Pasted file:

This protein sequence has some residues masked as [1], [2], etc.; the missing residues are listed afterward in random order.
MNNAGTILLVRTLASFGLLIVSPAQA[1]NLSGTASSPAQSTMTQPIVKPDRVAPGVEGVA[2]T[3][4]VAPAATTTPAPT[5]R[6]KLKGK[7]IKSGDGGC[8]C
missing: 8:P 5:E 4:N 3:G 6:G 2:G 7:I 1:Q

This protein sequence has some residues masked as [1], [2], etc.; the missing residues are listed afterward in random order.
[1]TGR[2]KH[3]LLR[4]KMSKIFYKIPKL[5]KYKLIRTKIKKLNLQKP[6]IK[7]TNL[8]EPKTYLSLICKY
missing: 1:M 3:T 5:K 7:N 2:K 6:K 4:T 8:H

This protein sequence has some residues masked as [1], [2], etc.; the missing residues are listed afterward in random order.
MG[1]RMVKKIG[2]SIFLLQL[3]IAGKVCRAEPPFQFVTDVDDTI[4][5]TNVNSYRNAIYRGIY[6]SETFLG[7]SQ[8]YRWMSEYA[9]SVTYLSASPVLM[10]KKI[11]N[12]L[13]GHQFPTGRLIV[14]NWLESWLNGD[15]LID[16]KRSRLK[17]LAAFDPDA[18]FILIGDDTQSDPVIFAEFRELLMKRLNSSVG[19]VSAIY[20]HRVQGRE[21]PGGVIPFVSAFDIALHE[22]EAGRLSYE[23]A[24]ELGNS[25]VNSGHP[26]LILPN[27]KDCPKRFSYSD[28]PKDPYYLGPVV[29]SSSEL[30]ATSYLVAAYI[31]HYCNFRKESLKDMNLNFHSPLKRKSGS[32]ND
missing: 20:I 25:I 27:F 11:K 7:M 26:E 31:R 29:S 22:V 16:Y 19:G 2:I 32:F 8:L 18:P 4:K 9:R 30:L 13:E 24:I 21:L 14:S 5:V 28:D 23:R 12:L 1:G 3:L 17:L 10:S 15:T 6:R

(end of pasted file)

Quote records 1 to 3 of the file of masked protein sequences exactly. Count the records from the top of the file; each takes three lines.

This protein sequence has some residues masked as [1], [2], etc.; the missing residues are listed afterward in random order.
MNNAGTILLVRTLASFGLLIVSPAQA[1]NLSGTASSPAQSTMTQPIVKPDRVAPGVEGVA[2]T[3][4]VAPAATTTPAPT[5]R[6]KLKGK[7]IKSGDGGC[8]C
missing: 8:P 5:E 4:N 3:G 6:G 2:G 7:I 1:Q

This protein sequence has some residues masked as [1], [2], etc.; the missing residues are listed afterward in random order.
[1]TGR[2]KH[3]LLR[4]KMSKIFYKIPKL[5]KYKLIRTKIKKLNLQKP[6]IK[7]TNL[8]EPKTYLSLICKY
missing: 1:M 3:T 5:K 7:N 2:K 6:K 4:T 8:H

This protein sequence has some residues masked as [1], [2], etc.; the missing residues are listed afterward in random order.
MG[1]RMVKKIG[2]SIFLLQL[3]IAGKVCRAEPPFQFVTDVDDTI[4][5]TNVNSYRNAIYRGIY[6]SETFLG[7]SQ[8]YRWMSEYA[9]SVTYLSASPVLM[10]KKI[11]N[12]L[13]GHQFPTGRLIV[14]NWLESWLNGD[15]LID[16]KRSRLK[17]LAAFDPDA[18]FILIGDDTQSDPVIFAEFRELLMKRLNSSVG[19]VSAIY[20]HRVQGRE[21]PGGVIPFVSAFDIALHE[22]EAGRLSYE[23]A[24]ELGNS[25]VNSGHP[26]LILPN[27]KDCPKRFSYSD[28]PKDPYYLGPVV[29]SSSEL[30]ATSYLVAAYI[31]HYCNFRKESLKDMNLNFHSPLKRKSGS[32]ND
missing: 20:I 25:I 27:F 11:K 7:M 26:E 31:R 29:S 22:V 16:Y 19:G 2:I 32:F 8:L 18:P 4:K 9:R 30:L 13:E 24:I 21:L 14:S 5:V 28:D 23:R 12:L 1:G 3:L 17:L 10:S 15:T 6:R